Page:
Thursday, August 7, 2008

Let The Games Begin

Even though there were a few Olympic soccer games this week (with the U.S. men beating Japan 1-0 and U.S. women falling to Norway 2-0), the 2008 Summer Olympics officially kick off tomorrow evening (8/8/08) in Beijing.  

Unlike many of my blogging friends, I like to watch the Olympics, but usually skip the opening and closing ceremonies. They're like a five hour award show without any awards. This year's opening ceremony features Celine Dion, which is more than enough reason to find what else is on tomorrow night.

I'm also not down with the U.S. nationalism, so I stay away from sports like swimming that are dominated by Americans. Anyone who's ever endured an all-day swim meet (in other words, anyone who was on a swim team as a kid)  knows that watching swimming is really boring, but watching it on TV is even more boring. I hope Michael Phelps succeeds in winning his eight gold medals, but I probably won't be watching him win any of them.

The Olympic sports that I like to watch are all the non-standard ones like badminton, kayaking, field hockey, soccer, team handball, and water polo. Basically any variation on "put the ball in the other team's goal, and prevent the other team from putting the ball in your goal" is must-see TV for me. The marathon and road cycling events should also be interesting to watch, mostly because of Beijing's air quality. There will be lots of huffing and puffing.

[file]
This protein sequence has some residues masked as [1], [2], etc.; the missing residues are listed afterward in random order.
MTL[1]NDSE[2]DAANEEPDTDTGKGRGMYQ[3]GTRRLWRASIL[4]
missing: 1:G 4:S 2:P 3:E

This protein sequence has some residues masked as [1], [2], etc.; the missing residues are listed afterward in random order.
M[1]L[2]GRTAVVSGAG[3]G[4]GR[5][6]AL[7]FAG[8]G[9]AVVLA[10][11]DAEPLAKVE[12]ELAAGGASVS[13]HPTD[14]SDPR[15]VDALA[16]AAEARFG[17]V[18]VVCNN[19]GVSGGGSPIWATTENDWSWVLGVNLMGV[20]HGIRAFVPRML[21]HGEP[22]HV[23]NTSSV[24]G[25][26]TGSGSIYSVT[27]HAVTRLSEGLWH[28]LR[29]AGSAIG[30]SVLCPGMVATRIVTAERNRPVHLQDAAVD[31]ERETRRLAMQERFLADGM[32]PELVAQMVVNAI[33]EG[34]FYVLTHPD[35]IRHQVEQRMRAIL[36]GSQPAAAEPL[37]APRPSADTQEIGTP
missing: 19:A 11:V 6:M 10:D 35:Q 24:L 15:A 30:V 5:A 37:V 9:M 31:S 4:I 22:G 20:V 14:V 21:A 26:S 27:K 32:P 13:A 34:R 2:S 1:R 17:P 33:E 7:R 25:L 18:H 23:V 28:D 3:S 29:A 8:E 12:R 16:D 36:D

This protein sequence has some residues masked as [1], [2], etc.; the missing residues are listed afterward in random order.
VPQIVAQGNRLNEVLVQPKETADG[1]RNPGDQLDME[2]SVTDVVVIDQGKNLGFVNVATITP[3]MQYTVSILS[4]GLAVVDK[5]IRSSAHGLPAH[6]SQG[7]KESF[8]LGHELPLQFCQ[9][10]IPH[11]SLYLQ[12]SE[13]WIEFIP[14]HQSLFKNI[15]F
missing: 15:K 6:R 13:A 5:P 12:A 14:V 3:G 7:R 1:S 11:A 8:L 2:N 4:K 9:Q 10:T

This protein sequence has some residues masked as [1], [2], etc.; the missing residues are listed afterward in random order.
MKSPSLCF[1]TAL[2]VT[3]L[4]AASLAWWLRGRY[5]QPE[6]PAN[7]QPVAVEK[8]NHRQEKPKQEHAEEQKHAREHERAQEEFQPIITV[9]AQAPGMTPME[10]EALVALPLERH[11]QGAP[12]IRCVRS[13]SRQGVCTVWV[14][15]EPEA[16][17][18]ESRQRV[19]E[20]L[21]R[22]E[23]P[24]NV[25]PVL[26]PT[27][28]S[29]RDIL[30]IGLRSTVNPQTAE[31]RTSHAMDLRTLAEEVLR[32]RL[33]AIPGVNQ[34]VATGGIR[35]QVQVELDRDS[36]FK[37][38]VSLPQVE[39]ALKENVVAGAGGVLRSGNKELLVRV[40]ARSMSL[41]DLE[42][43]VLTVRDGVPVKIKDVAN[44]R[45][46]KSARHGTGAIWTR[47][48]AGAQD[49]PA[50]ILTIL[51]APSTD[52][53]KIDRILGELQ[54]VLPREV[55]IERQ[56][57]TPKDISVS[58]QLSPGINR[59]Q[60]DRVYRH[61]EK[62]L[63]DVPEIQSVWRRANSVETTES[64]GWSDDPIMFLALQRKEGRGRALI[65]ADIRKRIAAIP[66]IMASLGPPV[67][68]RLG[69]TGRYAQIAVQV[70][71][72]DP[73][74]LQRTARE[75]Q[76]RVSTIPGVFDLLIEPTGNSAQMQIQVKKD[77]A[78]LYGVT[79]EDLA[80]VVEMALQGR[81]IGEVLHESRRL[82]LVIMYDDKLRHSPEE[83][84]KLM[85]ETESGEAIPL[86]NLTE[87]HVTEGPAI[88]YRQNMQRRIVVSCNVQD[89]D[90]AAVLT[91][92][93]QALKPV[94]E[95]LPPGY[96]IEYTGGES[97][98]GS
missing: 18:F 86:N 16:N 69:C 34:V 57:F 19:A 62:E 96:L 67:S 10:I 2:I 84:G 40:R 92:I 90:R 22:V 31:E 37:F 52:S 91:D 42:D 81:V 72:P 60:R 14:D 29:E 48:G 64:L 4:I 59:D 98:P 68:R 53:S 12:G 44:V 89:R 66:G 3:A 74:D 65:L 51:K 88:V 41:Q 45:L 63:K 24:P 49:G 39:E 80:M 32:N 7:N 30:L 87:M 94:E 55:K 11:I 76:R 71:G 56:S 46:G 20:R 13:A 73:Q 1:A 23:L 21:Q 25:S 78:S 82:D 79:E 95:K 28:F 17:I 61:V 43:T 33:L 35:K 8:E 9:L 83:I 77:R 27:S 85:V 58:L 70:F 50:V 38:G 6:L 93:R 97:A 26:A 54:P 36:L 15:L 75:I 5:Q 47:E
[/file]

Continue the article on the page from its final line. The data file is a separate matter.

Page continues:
The cable coverage for these non-marquee sports usually airs live as it happens, which in China means the middle of the night in the USA, but that's why DVRs were invented. The TV grid for MSNBC shows 12-hour "Olympics" blocks from 11pm to 11am PDT for the next two weeks, so it requires setting the timer manually, but you're saved from hours of flag-waving and annoying commercials and Bob Costas blathering about "the true Olympic spirit", so it's worth it.

And to answer a question posed by a fellow blogger wondering how "folks who normally watch baseball and football all of a sudden get wrapped up in, oh, fencing and water polo, and then promptly forget about them until the Games roll around again", we're now in August, so football (both the American and international versions) hasn't really started yet, and baseball is stuck in the mid-season doldrums, and sometimes you need a respite from that, especially when your team has just dropped their tenth game in a row. Also, you can watch baseball and football anytime, but there's only one chance every four years to watch fencing and water polo. They're really only on television during the Olympics.

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